By Blake Wilkins

All the digging around at the Zondo Commission trying to establish a basis for truth from a tangled web of lies brings our wooden puppet friend Pinocchio to mind.

If fairy tales could be converted into reality, then many of those testifying before the venerable judge would find themselves tripping over their extremely long noses.

Perversely, it’s probably true to claim that those seeking to deflect blame while giving evidence have expanded the world’s volumes of fairy tales way beyond what Carlo Collodi, author of The Adventures of Pinocchio, could ever have imagined.

That’s why my interest was piqued during a chance meeting with diminutive polygraph expert Estelle Dreyer in Stellenbosch. Her field of expertise is in forensic psycho-physiology. She worked in military intelligence and lectured in polygraphy at the CSIR in Pretoria before opening her own polygraphy business. For many years clients in the public and private sectors used her services.

Most of us realise that the tap-dancing we’re witnessing by so many of those appearing before the incredibly patient Justice Zondo is simply a window into a national malaise that is slowly throttling South Africa’s future.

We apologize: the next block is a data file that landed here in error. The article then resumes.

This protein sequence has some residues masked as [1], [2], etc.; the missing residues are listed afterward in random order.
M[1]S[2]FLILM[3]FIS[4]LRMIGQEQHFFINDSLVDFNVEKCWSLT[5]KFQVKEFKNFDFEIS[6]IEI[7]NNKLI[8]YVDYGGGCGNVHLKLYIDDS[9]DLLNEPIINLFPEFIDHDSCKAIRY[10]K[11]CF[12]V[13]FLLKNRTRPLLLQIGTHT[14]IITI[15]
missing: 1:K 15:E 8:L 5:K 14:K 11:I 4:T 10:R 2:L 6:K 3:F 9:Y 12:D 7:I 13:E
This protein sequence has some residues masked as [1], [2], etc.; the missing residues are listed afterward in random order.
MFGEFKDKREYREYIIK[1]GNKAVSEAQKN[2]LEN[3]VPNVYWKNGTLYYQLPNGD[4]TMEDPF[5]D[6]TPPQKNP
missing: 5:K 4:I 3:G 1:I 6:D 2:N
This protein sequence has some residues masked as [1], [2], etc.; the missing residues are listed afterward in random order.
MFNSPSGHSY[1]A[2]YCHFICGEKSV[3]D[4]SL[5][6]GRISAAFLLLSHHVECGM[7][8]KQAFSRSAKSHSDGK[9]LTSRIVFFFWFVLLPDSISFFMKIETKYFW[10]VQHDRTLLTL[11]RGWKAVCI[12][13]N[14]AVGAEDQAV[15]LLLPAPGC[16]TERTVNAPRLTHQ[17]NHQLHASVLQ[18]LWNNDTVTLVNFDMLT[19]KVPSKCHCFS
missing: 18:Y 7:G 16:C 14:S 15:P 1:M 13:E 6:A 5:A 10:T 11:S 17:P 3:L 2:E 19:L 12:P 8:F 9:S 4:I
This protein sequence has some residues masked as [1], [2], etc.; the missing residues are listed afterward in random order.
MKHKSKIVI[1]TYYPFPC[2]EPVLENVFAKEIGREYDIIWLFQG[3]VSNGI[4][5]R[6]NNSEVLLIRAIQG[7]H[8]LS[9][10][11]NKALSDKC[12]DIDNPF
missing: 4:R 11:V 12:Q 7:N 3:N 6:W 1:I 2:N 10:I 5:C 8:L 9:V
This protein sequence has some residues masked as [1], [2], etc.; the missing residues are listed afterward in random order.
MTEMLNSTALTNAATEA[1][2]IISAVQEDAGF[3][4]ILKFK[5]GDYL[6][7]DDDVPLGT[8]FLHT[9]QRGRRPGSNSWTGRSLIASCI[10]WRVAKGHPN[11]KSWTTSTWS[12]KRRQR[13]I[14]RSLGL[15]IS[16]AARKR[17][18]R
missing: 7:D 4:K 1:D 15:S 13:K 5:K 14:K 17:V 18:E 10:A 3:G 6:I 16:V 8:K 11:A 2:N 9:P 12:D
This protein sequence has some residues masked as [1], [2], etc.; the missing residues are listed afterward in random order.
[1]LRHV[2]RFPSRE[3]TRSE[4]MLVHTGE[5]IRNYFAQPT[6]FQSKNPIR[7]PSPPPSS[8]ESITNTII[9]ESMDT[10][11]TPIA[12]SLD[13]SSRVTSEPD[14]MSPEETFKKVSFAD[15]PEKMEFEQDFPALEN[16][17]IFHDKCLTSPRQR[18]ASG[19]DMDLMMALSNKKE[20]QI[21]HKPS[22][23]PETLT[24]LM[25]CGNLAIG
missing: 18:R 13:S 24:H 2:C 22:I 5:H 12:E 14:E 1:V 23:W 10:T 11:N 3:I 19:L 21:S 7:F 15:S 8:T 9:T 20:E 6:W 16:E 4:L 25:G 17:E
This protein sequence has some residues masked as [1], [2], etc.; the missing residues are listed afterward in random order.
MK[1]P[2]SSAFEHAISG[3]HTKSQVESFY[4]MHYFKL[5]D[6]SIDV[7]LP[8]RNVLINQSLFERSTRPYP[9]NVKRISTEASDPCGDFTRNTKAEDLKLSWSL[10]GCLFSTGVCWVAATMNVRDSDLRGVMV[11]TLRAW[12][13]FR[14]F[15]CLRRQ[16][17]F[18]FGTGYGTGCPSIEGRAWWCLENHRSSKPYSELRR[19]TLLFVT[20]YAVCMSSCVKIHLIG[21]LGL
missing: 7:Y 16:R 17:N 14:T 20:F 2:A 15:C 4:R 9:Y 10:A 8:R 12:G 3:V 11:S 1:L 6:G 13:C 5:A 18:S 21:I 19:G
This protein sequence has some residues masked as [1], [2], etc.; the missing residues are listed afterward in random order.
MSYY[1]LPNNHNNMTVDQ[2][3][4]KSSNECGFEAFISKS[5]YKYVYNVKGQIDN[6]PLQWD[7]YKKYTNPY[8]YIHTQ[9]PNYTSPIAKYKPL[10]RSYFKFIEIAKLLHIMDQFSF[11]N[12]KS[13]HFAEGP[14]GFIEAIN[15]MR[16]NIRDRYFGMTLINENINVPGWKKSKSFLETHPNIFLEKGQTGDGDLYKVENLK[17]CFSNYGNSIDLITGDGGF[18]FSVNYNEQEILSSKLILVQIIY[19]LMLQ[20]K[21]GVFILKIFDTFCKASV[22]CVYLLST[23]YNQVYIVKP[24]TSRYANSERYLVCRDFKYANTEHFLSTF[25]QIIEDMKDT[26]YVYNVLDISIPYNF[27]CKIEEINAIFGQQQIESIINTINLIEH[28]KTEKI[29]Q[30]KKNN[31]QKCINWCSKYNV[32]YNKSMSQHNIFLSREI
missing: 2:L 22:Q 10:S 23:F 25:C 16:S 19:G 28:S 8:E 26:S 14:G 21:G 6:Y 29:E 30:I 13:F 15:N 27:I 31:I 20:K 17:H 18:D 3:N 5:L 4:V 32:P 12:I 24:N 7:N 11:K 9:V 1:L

What holds us in thrall is the apparent inability of our country’s rulers to excise the rot, to slice away the spread of gangrene before we all succumb to the poison. Or are we witnessing the euphemistically named ‘long game’ that moves slower than the cm per year of an Arctic glacier?

Can you imagine the impact of introducing effective polygraph testing across every level of upper management in the private and public sectors in South Africa?

What a pipe dream. And I don’t mean pipes filling with dried leaves of the medicinal sort.

At this point, we need to focus on the word ‘effective’.

‘It’s relatively easy after months (not weeks) of intensive training to turn out high-quality polygraph examiners. The difference lies in the trust built up between the operator and the interviewee, and the formulation of questions,’ Dreyer says.